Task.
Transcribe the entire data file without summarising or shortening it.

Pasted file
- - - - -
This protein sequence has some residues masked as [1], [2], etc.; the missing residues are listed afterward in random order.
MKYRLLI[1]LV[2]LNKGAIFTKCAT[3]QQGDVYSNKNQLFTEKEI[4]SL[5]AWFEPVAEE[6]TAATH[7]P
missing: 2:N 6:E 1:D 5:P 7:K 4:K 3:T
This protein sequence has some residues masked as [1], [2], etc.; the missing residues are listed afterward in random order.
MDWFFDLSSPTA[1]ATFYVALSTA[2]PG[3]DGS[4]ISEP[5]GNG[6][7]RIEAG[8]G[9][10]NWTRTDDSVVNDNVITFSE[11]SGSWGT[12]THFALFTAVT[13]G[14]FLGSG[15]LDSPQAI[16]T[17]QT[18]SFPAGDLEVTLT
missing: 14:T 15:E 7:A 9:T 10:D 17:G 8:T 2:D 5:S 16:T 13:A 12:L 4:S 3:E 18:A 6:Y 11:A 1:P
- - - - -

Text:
This protein sequence has some residues masked as [1], [2], etc.; the missing residues are listed afterward in random order.
MKYRLLI[1]LV[2]LNKGAIFTKCAT[3]QQGDVYSNKNQLFTEKEI[4]SL[5]AWFEPVAEE[6]TAATH[7]P
missing: 2:N 6:E 1:D 5:P 7:K 4:K 3:T
This protein sequence has some residues masked as [1], [2], etc.; the missing residues are listed afterward in random order.
MDWFFDLSSPTA[1]ATFYVALSTA[2]PG[3]DGS[4]ISEP[5]GNG[6][7]RIEAG[8]G[9][10]NWTRTDDSVVNDNVITFSE[11]SGSWGT[12]THFALFTAVT[13]G[14]FLGSG[15]LDSPQAI[16]T[17]QT[18]SFPAGDLEVTLT
missing: 14:T 15:E 7:A 9:T 10:D 17:G 8:T 2:D 5:S 16:T 13:A 12:L 4:S 3:E 18:A 6:Y 11:A 1:P